Further, municipalities have been known to adopt restrictive zoning codes on manufactured homes that frequently prevent them being placed on private parcels. As a result most are placed in multi-family manufactured home communities, which in most cases yield an arrangement where the individual owns the manufactured home but rents (leases) the site upon which the home rests. Such communities are operated under municipal permits that require periodic renewals, sometimes as often as once per year. Each renewal usually entails payment of a fee. Again, other multi-family residences don’t have this requirement or expense, the cost of which is often proportionately passed along to the homeowner through site rent.

And then the entirety of manufactured home communities are subjected to annual health department inspections in order to obtain the required annual operating permit from that department. This permit is in addition to compliance with whatever conditions the building department  may impose in a particular municipality, it carries its own annual fee and yes, other multi-family properties don’t have this annual health department mandate or expense. This cost is also proportionately paid by the homeowners.

Comparatively, in many municipalities if an inspection is conducted in an apartment building the building department typically does it on a particular unit when a complaint is filed or, depending on the involved municipal code, before a new tenant moves into vacant unit.

In the end, the effect of such regulations and tax further reduce the limited purchasing power of folks with modest incomes thereby preventing or making more difficult their ability to be homeowners. In the case of manufactured housing, what should be a significant resource for non-subsidized private sector affordable housing and home ownership is rendered less so.

Considering the favorable aspects of home ownership, removing or restricting barriers to affordability would be a needed change for the better.

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Need coaching, training or problem troubleshooting regarding the foregoing or other housing issues? Visit us at the Inhouse Corporation website or contact us at inhouseco@aol.com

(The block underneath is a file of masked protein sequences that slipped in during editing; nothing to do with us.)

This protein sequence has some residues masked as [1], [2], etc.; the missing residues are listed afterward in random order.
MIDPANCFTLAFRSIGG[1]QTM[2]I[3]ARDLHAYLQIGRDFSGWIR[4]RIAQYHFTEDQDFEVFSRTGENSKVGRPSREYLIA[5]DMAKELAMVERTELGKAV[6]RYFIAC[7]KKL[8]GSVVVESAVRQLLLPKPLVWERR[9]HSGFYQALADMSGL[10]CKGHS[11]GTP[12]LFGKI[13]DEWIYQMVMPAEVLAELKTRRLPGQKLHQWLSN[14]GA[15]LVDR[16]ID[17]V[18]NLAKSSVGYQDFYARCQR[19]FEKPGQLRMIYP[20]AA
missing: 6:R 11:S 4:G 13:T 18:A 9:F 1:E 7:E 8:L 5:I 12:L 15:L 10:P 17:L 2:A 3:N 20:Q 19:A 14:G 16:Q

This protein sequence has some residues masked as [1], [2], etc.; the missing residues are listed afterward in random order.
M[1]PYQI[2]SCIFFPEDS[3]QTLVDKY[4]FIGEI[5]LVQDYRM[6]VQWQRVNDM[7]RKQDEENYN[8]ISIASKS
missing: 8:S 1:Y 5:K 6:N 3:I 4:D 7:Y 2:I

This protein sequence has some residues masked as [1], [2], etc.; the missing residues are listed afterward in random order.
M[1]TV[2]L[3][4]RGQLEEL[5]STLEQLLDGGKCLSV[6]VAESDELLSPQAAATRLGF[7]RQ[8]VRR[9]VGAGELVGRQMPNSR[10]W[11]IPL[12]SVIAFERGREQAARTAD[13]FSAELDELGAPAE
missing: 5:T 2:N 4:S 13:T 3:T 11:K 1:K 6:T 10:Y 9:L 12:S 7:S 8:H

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Blog Terms of Use and Disclaimer: The purpose of this blog is to promote awareness and general discussion of the presented topic. Use of this blog shall be the reader’s agreement this blog is not a substitute for the advice of a qualified professional and each action that may be taken shall be under the specific guidance and oversight and/or performance of a professional qualified in the subject matter. If you have a question or want assistance with a featured or related matter please contact us at InhouseCo@aol.com (include the blog article title on the subject line). Links, references and credits in this blog are for convenience only and are not endorsements by the author or Inhouse Corporation.

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32 Responses to “Improving Non-Subsidized Affordable Home Ownership”

  1. Georgia Says:

    sure government policies can affect affordability but so does the landlord’s rent

    • Inhouse Corporation Says:

      Georgia — Yes, rent certainly is a factor. However, the issues noted in the affordable housing post show a couple of the expenses brought about through government policy, which expenses are paid with funds raised through rent. Of course, other costs built into the rent also typically include property taxes, insurance, maintenance, professional services (attorney and accountant) management and similar operational costs.
      While recognizing differences a land-lease arrangement creates, the overall point being conveyed is government can help affordability by treating manufactured housing in a manner that better reflects the type of treatment given other housing forms.